Opinion Elf on the Shelf
Elf on the Shelf Brian Hickey/PhillyVoice

Elf on the Shelf, a Christmas season novelty, finds himself in a precarious position.

December 01, 2015

Down with 'Elf on the Shelf'

For our children, holiday 'tradition' normalizes America as a surveillance state

My son and I had an interesting conversation on the way to kindergarten this morning. It revolved around that so-called “charming Christmas tradition” called the "Elf on the Shelf.”

For those #blessed enough to claim unfamiliarity with the EotS, it’s a plastic pellet-packed piece of polyester with a smarmy grin and eye-contact eschewing orbs of blue. It’s also a made-in-China tactile quality that a carnie would be ashamed to offer as a rigged game’s participation prize.

But here we are as a nation where that little cretin litters Facebook feeds and Listicle Hubs with a frequency that puts the Ice Bucket Challenge to shame.

When I was looking for a place to move EotS before Tuesday morning’s wake-up discovery – Day Three of the season, for what it’s worth – a wave of discomfort washed over me.

Now, it pains me to write this.

For one thing, ‘tis the season to avoid going Grinch Mode on things that bring children joy in a world that’s burning all around them.

For another, the Internet is forever, which means the lad will likely see this one day and resent the words herein. (Side note for Louden: Forgiveness is godliness; love you mostestestestestest.)

But write it I must.

Our conversation went a little something like this:

Daddy: “Louden, do you like ‘Elf on the Shelf’?”

Son: “Yeah.”

D: “Why?”

S: “Because he’s in a different place every morning. That’s fun.”

D (paraphrased and sorta embellished): “You don’t mind that he’s spying on you and reporting back to Santa about your behavior like a conniving rat-fink tattletale?”

S: “What’s a tattletale?”

D: “Someone who tells on other people.”

S: “Oh. Well, I’m a good kid so he’s telling Santa good things, right?”

D: “Yes, absolutely. You are a very good kid, the best I've ever known.”

S: “If someone does something bad to you, it’s OK to tell on them, and it’s always good to tell the truth.”

D: “Absolutely. Always.”

The conversation shifted toward the Philadelphia Zoo’s new red panda cubs and how cool the BB-8 droid from the upcoming "Star Wars" installment is. (We totally agree that he’s very, very cool, btw.)

However, my mind meandered back to a Washington Post story about how that little “pixie scout elf” was less a Christmas comfort and more of an intruder “preparing your child to live in a future police state,” according to Laura Pinto, a digital technology professor at the University of Ontario Institute of Technology.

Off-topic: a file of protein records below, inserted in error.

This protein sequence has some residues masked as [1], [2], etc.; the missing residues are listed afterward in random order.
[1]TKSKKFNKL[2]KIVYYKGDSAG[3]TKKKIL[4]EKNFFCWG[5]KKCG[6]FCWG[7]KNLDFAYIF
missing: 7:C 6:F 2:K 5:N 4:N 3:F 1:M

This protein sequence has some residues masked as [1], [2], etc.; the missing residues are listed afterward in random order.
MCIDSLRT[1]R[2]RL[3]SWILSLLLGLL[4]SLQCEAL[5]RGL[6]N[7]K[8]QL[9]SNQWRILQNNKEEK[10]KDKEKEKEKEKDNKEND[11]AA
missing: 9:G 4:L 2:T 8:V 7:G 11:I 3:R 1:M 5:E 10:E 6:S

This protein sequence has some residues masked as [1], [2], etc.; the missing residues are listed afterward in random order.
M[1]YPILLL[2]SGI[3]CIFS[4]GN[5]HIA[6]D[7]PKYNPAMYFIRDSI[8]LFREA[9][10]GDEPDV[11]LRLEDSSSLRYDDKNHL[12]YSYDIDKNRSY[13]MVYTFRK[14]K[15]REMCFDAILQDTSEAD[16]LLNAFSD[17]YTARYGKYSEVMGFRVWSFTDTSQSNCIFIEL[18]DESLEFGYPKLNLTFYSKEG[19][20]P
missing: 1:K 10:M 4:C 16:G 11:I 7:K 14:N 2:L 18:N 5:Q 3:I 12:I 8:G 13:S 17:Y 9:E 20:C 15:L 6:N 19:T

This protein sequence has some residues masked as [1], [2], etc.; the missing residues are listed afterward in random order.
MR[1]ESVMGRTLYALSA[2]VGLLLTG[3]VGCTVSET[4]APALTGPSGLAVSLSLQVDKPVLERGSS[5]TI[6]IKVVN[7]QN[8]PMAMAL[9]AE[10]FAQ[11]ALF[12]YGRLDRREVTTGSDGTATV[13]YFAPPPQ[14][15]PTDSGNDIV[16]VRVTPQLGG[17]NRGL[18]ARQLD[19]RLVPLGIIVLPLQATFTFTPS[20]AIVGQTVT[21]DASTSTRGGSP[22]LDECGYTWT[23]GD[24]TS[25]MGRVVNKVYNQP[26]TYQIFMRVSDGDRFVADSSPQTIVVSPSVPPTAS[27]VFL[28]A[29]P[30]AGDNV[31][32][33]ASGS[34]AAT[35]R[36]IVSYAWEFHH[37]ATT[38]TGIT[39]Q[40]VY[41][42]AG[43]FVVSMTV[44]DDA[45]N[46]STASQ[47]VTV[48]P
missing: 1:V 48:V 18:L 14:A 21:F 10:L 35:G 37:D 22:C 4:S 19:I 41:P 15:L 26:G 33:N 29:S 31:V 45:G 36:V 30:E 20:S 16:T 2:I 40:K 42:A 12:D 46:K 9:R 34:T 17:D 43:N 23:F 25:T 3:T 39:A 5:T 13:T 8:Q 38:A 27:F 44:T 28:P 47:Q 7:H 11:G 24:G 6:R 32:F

“I don’t think the elf is a conspiracy and I realize we’re talking about a toy,” Pinto was quoted as saying. “It sounds humorous, but we argue that if a kid is OK with this bureaucratic elf spying on them in their home, it normalizes the idea of surveillance and in the future restrictions on our privacy might be more easily accepted.”

Pinto wasn’t the first to broach privacy concerns about a 10-year-old gimmick that – thanks to the Magic of Trendy Consumerism – somehow garnered the “tradition" tag. And I’m sure I won’t be the last, even today.

From a creative perspective, Carol Aebersold’s move to put a face on the snitch who tells Santa “who’s naughty or nice” was top-notch narrative building.

But step back, examine the big picture and – if you’re anything like me – you’ll quickly see that Pinto’s right.

EotS does normalize – in both conscious and subconscious ways – constant surveillance in developing minds that will inhabit a world where their every public step lands in a security camera’s line of vision and their every keystroke falls under the mercy of personal profile-building and ad-targeting cookies and, in some cases, hackers.

In next-gen America, the need for “See Something, Say Something” PSA campaigns will be nil since they’ll be preconditioned to accept the role of surveillance even in family holiday contexts.

Times, they keep a’changing, so maybe it’s not necessarily a bad thing for our children to learn without even knowing it. It's easier to adapt to a future with which you're already familiar. 

But those of us who remember leaving the house without a phone in our pocket and walking past a camera on every corner will rue the loss of what once was. I really didn't need to know how Santa found out I'd behaved well enough to deserve that totally awesome Millennium Falcon toy one Christmas Past.

Is it unfair to saddle that snitch elf with total responsibility for societal shifts brought about by technological advances once reserved for the movie theater? Probably. But that’s what I choose to serve as a totem for a world where privacy has gone the way of the rotary phone.

Now if you’ll excuse me, I need to find EotS hiding places that don’t make it seem as if that $30 gimmick’s prying eyes are watching my child’s every move. Because that’s just creepy.